Zahavy says that while American culture has the notion of compassion, a lot of which comes from far eastern Buddhist idea of meditation, “these things are foreign to most Jews. I’m of the opinion that this is not foreign at all, that it’s right there repeated in prayers over and over again. In reciting Selichot, we are trying to break through to compassion; compassion for ourselves, for our fellow Jews, and then reaching out in that sense of compassion and seeking God’s help in achieving that state of compassion.

“Because if we don’t achieve compassion, we’re going to spend the next year without having moved forward. Anger, disappointment, feelings of lack of self-worth, all the things that overwhelm people can really be moved aside by the proper understanding of compassion, of loving kindness and of mercy that comes from God, that comes from the soul, that comes to you in ways that are jumping out of every page of the prayer book, certainly on Yom Kippur,” he says.

 
 

A multiplicity of voices

Local author’s new book explores the inner workings of Jewish prayer

Do not be fooled by the rows of black Hebrew letters into thinking the machzor, the High Holy Days prayer book, speaks with one voice.

Tzvee Zahavy imagines a machzor (or siddur) where different prayers — or even different passages within a single prayer — are printed in different colors to highlight the different voices that, he believes, make up the liturgy.

“It’s not just one unified symphony with one orchestra,” he says.

In his new book, “God’s Favorite Prayers,” Zahavy picks out six “archetypes” reflected in the prayers. The different archetypes reflect different ways of relating to God.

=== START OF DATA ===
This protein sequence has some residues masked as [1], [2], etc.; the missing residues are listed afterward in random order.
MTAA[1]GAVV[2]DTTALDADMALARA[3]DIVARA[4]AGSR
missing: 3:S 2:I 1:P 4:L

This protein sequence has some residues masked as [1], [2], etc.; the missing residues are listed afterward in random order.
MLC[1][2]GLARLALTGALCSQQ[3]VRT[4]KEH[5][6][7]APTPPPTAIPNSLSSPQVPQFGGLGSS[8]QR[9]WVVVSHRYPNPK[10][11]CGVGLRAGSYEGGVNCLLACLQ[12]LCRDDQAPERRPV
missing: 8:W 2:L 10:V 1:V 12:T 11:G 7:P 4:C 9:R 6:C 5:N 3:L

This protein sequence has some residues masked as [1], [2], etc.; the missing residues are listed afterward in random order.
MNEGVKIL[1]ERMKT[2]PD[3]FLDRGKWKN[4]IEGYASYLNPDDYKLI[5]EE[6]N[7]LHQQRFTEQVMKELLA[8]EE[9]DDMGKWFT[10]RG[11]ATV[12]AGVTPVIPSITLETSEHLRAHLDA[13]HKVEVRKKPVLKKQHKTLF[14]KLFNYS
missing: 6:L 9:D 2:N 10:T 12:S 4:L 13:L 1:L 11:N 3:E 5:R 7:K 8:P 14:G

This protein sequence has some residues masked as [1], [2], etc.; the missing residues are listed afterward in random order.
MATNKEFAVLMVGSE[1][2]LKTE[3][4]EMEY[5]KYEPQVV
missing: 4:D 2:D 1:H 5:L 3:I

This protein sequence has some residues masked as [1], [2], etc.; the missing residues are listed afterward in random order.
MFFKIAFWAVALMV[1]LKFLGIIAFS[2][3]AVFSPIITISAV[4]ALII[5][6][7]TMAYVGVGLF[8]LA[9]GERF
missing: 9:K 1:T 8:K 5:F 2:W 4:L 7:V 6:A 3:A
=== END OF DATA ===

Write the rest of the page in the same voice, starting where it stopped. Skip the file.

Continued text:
They have different physical postures. They have different ways of connecting to God. And they express themselves in different parts of the prayer service.

Zahavy begins by describing the “Performer,” who can be seen when the prayer book has us repeating — performing — biblical passages. The quotations from the Bible that are at the heart of the Rosh Hashanah Musaf services are emblematic of this aspect of the prayer book. The Performer has us connect to God by reciting God’s favorite passages as part of the service, or by reading from the Torah — the act at the center of the Shabbat worship service.

Not all recitations from biblical texts reflect the Performer, however, says Zahavy.

Notably, the readings from the Torah that constitute the Sh’ma reflect a very different mode of prayer.

For one thing, the most ancient rules of Jewish prayer — those found in the Mishnah — mandate a specific kind of intention for the Sh’ma, debating when one must focus and when one can return a greeting during the recitation.

Digging deeper

Zahavy could not understand this.

“Why speak about greetings when you are talking about focus? What more were they telling me by framing the rules as they did?” he asked himself.

He found the answer when he was writing at his computer and his wife came in to tell him her plans for the day.

“Just a minute,” he heard himself saying. “I do want to hear what you are saying. Please just let me concentrate to finish writing this paragraph.”

“I understood a lot at the moment that I said that,” says Zahavy. “It became clear to me that, when the rabbis spoke about focus — kavvanah — for reciting the Sh’ma, they used a model of concentration that was familiar to a writer — to a person who is engaged in textual work, to a scholar sitting at his desk and trying to think through his complete thoughts.”

Thus was born the archetype of the “Scribe.”

Seen as a prayer of scribes, other aspects of the Sh’ma began to make sense. The prayer is recited seated, the position in which a scribe writes. It talks of reward and punishment — in ancient times, the scribes were the accountants. And it focuses on those mitzvot of mezuzah and tefillin that are the craft of the scribes.

A third archetype is that of the “Priest.”

The Priest’s religious concerns naturally focus on the Temple and on sacrifices.